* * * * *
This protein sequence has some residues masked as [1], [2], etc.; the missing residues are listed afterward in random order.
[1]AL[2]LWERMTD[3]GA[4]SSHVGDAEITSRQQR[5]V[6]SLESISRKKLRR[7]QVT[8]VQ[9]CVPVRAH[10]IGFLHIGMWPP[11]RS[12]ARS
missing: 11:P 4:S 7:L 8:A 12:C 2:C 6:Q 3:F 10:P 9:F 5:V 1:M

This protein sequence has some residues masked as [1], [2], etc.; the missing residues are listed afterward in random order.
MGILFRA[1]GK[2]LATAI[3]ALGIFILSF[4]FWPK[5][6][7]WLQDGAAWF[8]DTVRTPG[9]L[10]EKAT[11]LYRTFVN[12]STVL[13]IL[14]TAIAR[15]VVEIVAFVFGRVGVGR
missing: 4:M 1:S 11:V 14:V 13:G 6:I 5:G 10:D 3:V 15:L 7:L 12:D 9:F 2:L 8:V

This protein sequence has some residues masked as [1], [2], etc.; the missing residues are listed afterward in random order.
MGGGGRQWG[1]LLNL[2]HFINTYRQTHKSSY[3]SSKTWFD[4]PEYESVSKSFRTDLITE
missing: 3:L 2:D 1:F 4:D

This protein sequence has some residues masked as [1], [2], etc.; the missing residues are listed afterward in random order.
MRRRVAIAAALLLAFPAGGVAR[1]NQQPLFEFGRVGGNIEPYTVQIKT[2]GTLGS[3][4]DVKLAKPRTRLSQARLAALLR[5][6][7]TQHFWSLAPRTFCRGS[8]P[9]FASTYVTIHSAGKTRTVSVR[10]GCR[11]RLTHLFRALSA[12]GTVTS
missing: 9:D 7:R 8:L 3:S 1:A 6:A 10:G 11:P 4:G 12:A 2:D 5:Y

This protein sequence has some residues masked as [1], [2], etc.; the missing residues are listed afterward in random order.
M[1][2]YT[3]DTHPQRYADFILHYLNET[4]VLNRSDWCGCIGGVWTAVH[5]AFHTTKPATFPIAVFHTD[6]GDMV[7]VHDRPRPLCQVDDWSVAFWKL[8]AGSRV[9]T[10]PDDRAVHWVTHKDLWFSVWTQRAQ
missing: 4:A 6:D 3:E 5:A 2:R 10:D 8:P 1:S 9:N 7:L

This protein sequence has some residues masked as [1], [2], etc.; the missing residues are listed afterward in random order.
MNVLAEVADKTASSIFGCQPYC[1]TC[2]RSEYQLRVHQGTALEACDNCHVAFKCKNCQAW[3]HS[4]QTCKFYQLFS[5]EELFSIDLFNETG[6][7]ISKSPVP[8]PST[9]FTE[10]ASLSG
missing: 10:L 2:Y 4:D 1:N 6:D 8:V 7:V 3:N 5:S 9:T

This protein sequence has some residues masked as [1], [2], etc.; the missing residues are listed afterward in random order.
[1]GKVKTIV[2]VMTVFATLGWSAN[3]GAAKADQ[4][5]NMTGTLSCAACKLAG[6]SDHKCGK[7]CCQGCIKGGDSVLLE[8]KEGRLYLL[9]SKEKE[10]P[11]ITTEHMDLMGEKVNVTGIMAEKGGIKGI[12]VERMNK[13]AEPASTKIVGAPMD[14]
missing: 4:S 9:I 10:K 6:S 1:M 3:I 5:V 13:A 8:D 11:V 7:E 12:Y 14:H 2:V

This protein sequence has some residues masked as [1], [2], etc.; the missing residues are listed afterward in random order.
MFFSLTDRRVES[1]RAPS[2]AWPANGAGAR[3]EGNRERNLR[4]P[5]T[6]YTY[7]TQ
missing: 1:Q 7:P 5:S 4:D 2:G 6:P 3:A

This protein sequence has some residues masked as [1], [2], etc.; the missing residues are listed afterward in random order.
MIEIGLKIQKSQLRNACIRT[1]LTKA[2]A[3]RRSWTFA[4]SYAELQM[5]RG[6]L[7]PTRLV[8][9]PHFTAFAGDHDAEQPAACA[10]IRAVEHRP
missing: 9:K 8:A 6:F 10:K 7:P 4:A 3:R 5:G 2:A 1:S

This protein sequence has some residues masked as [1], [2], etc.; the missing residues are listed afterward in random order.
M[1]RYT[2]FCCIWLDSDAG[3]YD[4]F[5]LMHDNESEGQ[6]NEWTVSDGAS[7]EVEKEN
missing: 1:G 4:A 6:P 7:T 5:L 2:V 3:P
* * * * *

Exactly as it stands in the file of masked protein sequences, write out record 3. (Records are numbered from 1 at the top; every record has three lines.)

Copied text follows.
This protein sequence has some residues masked as [1], [2], etc.; the missing residues are listed afterward in random order.
MGGGGRQWG[1]LLNL[2]HFINTYRQTHKSSY[3]SSKTWFD[4]PEYESVSKSFRTDLITE
missing: 3:L 2:D 1:F 4:D